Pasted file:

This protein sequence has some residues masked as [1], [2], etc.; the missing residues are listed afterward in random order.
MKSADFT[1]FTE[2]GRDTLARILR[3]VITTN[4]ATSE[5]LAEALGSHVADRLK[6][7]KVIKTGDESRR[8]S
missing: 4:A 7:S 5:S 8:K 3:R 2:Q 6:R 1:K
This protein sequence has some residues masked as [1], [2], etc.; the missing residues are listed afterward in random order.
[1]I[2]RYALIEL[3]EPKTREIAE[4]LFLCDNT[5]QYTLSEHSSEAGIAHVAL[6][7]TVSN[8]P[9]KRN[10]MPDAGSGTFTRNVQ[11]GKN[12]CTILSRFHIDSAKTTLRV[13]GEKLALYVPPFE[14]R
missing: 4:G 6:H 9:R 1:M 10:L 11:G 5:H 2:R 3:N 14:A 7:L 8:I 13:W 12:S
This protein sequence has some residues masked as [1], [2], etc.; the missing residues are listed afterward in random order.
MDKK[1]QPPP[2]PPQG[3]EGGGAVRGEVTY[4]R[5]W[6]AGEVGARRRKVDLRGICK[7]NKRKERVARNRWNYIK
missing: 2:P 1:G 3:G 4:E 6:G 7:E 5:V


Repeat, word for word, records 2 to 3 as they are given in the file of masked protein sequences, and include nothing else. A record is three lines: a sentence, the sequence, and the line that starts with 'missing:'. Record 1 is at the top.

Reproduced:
This protein sequence has some residues masked as [1], [2], etc.; the missing residues are listed afterward in random order.
[1]I[2]RYALIEL[3]EPKTREIAE[4]LFLCDNT[5]QYTLSEHSSEAGIAHVAL[6][7]TVSN[8]P[9]KRN[10]MPDAGSGTFTRNVQ[11]GKN[12]CTILSRFHIDSAKTTLRV[13]GEKLALYVPPFE[14]R
missing: 4:G 6:H 9:R 1:M 10:L 11:G 5:H 2:R 3:N 14:A 7:L 8:I 13:W 12:S
This protein sequence has some residues masked as [1], [2], etc.; the missing residues are listed afterward in random order.
MDKK[1]QPPP[2]PPQG[3]EGGGAVRGEVTY[4]R[5]W[6]AGEVGARRRKVDLRGICK[7]NKRKERVARNRWNYIK
missing: 2:P 1:G 3:G 4:E 6:G 7:E 5:V